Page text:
play a central role in coordination of immune response, releasing cytokines that activate phagocytes
and other lymphocytes. Cytotoxic T cells (TC cells) recognize and destroy body cells that are infected or
cancerous. All T Cells recognize and bind to antigen with a receptor called the T-cell receptor. Different
types of T cells can be distinguished by another surface protein, which has different forms. T H cells have
a surface protein called CD8.

Activation of TH cells by antigen is important to immune response; For TH cells to antigen with their T-cell
receptor, the antigen must be presented to them by antigen-presenting cell (APC), such as a phagocyte,
dendritic cell, or B Cell. When phagocytes or dendritic cells encounter microbes, they take them in
and break them down. As the microbe is being broken down into its component parts, fragments of
microbial antigen are then displayed on the surface of the antigen-presenting cell where they can be
recognized by TH cells.

IgM - Structure

pentamer (5 bivalents)

IgA - Structure

dimer (two bivalents attached by secretory component or J chain)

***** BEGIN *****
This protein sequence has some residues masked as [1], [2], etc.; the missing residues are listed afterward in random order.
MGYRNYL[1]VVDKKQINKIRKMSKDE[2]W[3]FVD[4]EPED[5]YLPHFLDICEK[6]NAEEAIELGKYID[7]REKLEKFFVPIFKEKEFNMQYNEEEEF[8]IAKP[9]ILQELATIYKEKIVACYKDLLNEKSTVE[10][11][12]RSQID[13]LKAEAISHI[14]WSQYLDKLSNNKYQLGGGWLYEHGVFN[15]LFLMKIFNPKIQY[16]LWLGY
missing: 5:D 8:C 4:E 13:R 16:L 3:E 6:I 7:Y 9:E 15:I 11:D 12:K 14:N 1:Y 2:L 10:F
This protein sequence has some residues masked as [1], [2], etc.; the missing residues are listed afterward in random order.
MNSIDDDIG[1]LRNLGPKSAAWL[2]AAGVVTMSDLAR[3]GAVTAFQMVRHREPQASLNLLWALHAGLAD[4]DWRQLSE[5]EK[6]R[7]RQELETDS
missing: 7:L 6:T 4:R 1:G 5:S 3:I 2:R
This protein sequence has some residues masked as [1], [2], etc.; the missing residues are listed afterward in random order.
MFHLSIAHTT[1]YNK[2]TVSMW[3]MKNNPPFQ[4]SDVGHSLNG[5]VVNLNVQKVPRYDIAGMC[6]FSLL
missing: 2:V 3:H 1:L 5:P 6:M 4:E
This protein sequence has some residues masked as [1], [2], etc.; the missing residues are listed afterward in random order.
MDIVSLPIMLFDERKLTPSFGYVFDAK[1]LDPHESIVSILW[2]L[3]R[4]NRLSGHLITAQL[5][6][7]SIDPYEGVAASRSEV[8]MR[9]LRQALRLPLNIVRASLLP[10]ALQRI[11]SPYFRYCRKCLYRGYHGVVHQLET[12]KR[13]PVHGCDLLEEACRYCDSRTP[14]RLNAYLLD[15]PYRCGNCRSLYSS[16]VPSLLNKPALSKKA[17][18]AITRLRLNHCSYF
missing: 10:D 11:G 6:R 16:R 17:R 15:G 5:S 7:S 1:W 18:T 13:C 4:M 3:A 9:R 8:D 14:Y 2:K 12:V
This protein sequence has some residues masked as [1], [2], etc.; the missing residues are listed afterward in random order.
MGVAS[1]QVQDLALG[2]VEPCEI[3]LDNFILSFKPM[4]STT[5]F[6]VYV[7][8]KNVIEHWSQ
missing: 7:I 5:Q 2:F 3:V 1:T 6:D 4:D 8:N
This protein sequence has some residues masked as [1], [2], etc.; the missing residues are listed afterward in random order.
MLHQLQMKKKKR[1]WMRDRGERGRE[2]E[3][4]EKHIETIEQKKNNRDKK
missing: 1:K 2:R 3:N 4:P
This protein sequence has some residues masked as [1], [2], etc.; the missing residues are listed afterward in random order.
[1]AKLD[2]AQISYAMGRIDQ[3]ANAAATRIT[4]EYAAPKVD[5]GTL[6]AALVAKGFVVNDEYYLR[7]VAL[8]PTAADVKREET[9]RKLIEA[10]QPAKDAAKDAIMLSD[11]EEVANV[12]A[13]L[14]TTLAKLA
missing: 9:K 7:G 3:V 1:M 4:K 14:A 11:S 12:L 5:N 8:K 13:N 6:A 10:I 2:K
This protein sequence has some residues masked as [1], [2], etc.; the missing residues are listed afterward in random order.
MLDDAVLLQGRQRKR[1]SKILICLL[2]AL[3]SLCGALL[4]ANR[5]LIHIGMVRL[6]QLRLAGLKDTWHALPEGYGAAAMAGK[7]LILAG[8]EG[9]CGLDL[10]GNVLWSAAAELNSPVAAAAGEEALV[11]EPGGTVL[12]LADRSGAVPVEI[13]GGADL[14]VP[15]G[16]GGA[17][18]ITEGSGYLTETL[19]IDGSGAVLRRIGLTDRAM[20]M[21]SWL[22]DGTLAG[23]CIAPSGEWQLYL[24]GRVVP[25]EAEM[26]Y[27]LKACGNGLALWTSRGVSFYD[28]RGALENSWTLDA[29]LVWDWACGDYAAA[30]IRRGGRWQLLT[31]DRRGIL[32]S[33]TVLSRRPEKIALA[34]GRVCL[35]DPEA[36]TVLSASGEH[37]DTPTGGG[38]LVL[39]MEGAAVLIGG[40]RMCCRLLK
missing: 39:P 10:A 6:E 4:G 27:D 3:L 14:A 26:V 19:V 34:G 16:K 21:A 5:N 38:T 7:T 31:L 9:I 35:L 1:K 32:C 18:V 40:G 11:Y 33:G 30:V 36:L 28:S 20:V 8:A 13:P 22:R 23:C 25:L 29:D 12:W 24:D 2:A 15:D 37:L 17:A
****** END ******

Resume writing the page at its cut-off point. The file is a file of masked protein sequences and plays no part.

IgG - Structure

monomer

IgD - Structure

monomer

IgE - Structure

monomer

IgM - Location

in blood and lymph, monomer (bivalent) is surface receptor on B cells

IgA - Location

secretions such as mucous and breast milk, blood, lymph

IgG - Location

IgG = circulates in blood and lymph, present in intestine, can cross into tissues including the placenta

IgD - Location

IgD = surface of B cells, blood, lymph

IgE - Location

IgE = bound to surface of basophils and mast cells

IgM - Function

IgM = produced 1st in response to infection, very effective at "agglutination" (clumping of antigens)

IgA - Function

IgA = naturally acquired passive immunity to newborns, defends against pathogens on mucosal surfaces

IgG - Function

IgG = defends against circulating bacteria and viruses; protects fetus

IgD - Function

IgD = antigen receptor

IgE - Function

IgE = antigen receptor